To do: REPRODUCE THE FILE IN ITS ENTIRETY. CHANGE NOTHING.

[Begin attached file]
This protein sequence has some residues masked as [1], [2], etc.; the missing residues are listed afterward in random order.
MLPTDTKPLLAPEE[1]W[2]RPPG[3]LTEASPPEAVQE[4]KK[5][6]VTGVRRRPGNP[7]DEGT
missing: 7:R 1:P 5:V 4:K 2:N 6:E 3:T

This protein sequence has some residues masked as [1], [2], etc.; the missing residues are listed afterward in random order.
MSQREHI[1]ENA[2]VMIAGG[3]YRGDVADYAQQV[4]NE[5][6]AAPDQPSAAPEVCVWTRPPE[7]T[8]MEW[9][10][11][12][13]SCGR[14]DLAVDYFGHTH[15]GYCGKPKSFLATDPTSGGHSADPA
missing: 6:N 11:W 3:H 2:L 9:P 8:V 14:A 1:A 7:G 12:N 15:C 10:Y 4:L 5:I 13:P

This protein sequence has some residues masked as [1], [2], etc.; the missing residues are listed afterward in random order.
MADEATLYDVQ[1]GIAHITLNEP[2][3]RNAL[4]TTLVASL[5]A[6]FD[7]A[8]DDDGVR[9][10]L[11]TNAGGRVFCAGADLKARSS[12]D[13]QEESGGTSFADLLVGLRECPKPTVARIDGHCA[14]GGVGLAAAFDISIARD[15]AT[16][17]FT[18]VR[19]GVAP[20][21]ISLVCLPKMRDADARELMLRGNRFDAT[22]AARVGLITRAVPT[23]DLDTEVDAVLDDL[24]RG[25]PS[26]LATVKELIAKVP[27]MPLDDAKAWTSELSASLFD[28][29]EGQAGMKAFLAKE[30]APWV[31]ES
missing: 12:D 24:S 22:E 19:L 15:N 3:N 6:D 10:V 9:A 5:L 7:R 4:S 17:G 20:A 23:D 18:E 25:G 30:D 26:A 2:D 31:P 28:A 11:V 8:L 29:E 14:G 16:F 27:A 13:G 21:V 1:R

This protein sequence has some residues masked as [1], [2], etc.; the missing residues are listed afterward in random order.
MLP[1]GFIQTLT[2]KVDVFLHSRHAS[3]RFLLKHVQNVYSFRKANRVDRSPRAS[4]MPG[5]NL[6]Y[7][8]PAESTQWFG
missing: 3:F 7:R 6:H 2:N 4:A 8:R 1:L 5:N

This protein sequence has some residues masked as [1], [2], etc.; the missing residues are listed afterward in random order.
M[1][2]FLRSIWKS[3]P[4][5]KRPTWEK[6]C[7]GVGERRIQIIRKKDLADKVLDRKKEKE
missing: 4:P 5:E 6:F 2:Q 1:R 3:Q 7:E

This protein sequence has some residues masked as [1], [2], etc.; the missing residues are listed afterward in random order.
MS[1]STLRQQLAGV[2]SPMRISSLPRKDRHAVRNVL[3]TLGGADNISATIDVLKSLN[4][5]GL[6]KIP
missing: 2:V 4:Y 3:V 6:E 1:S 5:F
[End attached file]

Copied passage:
This protein sequence has some residues masked as [1], [2], etc.; the missing residues are listed afterward in random order.
MLPTDTKPLLAPEE[1]W[2]RPPG[3]LTEASPPEAVQE[4]KK[5][6]VTGVRRRPGNP[7]DEGT
missing: 7:R 1:P 5:V 4:K 2:N 6:E 3:T

This protein sequence has some residues masked as [1], [2], etc.; the missing residues are listed afterward in random order.
MSQREHI[1]ENA[2]VMIAGG[3]YRGDVADYAQQV[4]NE[5][6]AAPDQPSAAPEVCVWTRPPE[7]T[8]MEW[9][10][11][12][13]SCGR[14]DLAVDYFGHTH[15]GYCGKPKSFLATDPTSGGHSADPA
missing: 6:N 11:W 3:H 2:L 9:P 8:V 14:A 1:A 7:G 12:N 15:C 10:Y 4:L 5:I 13:P

This protein sequence has some residues masked as [1], [2], etc.; the missing residues are listed afterward in random order.
MADEATLYDVQ[1]GIAHITLNEP[2][3]RNAL[4]TTLVASL[5]A[6]FD[7]A[8]DDDGVR[9][10]L[11]TNAGGRVFCAGADLKARSS[12]D[13]QEESGGTSFADLLVGLRECPKPTVARIDGHCA[14]GGVGLAAAFDISIARD[15]AT[16][17]FT[18]VR[19]GVAP[20][21]ISLVCLPKMRDADARELMLRGNRFDAT[22]AARVGLITRAVPT[23]DLDTEVDAVLDDL[24]RG[25]PS[26]LATVKELIAKVP[27]MPLDDAKAWTSELSASLFD[28][29]EGQAGMKAFLAKE[30]APWV[31]ES
missing: 12:D 24:S 22:E 19:L 15:N 3:N 6:D 10:V 9:A 5:L 7:R 4:S 17:G 20:A 23:D 18:E 25:G 30:D 26:A 2:D 31:P 28:A 11:V 8:L 29:E 14:G 16:F 27:A 13:G 21:V 1:R

This protein sequence has some residues masked as [1], [2], etc.; the missing residues are listed afterward in random order.
MLP[1]GFIQTLT[2]KVDVFLHSRHAS[3]RFLLKHVQNVYSFRKANRVDRSPRAS[4]MPG[5]NL[6]Y[7][8]PAESTQWFG
missing: 3:F 7:R 6:H 2:N 4:A 8:R 1:L 5:N

This protein sequence has some residues masked as [1], [2], etc.; the missing residues are listed afterward in random order.
M[1][2]FLRSIWKS[3]P[4][5]KRPTWEK[6]C[7]GVGERRIQIIRKKDLADKVLDRKKEKE
missing: 4:P 5:E 6:F 2:Q 1:R 3:Q 7:E

This protein sequence has some residues masked as [1], [2], etc.; the missing residues are listed afterward in random order.
MS[1]STLRQQLAGV[2]SPMRISSLPRKDRHAVRNVL[3]TLGGADNISATIDVLKSLN[4][5]GL[6]KIP
missing: 2:V 4:Y 3:V 6:E 1:S 5:F